Ask Your Bariatric Surgeon

10 Questions to Ask Your Bariatric Surgeon

February 27, 2023

10 Questions to Ask Your Bariatric Surgeon: Congratulations on taking the first steps towards becoming a healthier you! It takes a lot of courage and strength to begin your weight loss journey and you should be proud that you have now scheduled an appointment with a bariatric surgeon. Like most people, you have turned to the internet to learn more; however, the information can be overwhelming. To reduce the anxiety associated with your first appointment, here are some questions you should ask during your consultation. Staying informed with your medical care can better prepare you and make for a more productive and less-intimidating appointment.

10 questions you should ask your bariatric surgeon during the consultation.


Am I a candidate for weight loss surgery?

You may be a candidate for weight loss surgery if you meet certain requirements based on your medical history and Body Mass Index (BMI). The BMI is the ratio of your weight to your height.  It is used to predict how your weight will affect your health, both now and in the future. A BMI over 30 is considered obese and a BMI over 35 is considered severely obese. Recently, the American Society of Metabolic and Bariatric Surgery (ASMBS) has lowered the criteria to increase eligibility requirements for weight loss surgery. If you have tried to lose weight using traditional methods of diet and exercise and have failed, weight loss surgery may be an option for you.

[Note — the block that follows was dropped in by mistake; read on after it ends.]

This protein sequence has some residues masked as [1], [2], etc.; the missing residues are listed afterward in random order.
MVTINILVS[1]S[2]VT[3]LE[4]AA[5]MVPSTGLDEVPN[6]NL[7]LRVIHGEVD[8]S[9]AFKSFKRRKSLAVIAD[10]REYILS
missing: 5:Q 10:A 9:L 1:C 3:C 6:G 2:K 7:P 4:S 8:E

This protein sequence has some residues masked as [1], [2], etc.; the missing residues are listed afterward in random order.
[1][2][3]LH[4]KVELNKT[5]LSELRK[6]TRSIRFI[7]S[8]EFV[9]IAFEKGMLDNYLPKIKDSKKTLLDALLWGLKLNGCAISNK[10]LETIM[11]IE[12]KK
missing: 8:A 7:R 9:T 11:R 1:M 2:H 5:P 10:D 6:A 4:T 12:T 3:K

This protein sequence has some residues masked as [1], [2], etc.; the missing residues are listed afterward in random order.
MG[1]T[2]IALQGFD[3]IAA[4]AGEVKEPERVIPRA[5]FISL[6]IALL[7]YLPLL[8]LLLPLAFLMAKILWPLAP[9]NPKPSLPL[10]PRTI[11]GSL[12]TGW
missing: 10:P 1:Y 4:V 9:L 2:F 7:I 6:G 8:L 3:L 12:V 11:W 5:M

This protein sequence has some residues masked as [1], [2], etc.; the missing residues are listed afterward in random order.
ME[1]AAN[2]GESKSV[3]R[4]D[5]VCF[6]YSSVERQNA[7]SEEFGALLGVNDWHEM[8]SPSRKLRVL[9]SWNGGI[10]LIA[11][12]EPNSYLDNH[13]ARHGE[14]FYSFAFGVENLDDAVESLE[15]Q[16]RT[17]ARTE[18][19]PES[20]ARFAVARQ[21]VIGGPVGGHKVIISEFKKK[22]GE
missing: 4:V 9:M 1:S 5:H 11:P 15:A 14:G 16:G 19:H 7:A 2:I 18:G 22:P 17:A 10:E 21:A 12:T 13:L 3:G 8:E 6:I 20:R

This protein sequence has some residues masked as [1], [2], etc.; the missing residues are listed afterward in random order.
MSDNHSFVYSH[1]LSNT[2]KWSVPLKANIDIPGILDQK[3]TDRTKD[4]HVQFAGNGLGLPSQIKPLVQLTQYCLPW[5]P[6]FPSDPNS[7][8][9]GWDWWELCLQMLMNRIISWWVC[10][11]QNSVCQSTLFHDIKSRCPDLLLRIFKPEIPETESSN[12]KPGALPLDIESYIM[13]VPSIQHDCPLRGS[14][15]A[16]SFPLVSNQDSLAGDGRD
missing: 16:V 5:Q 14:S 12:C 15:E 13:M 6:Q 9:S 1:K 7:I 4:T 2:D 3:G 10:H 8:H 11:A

How much weight will I lose with bariatric surgery? What determines how much weight I will lose?

Depending on the type of procedure you have done, you can expect to lose 60-90% of your excess body weight. There are several factors that contribute to how much weight loss is achieved. It is important to remember that weight loss surgery is a tool and when used in conjunction with a healthy diet and regular exercise, it is possible to lose all your excess weight. However, impaired weight loss or weight regain can occur if you rely solely on the surgery itself. 


Will my insurance cover the procedure?

Insurance coverage for weight loss surgery varies with insurance policies. If you meet the criteria for weight loss surgery, then your insurance may cover most of the costs associated with surgery. The best way to find out what your insurance covers is to call the phone number located on the back of your insurance card. You can ask specific questions related to the coverage of both surgery and anesthesia services for weight loss procedures. 


How is the surgery done?

More than 99% of weight loss surgery procedures are done via a minimally invasive approach. Depending on your surgeon and hospital, this can be done laparoscopically or robotically. Both require several small incisions on the abdomen that allow for the passage of instruments into the abdominal cavity to perform the procedure. You will be under general anesthesia and asleep for the length of the operation. 


How long is the recovery?

In general, most patients spend one night in the hospital after their surgery and go home the following day. There are also ambulatory care centers that perform weight loss procedures in select patients on an outpatient basis. You will likely need 1-2 weeks off from work depending on your job. By the first post-operative appointment, most patients are fully recovered from pain and are back to living their normal daily lives except for restrictions on heavy lifting.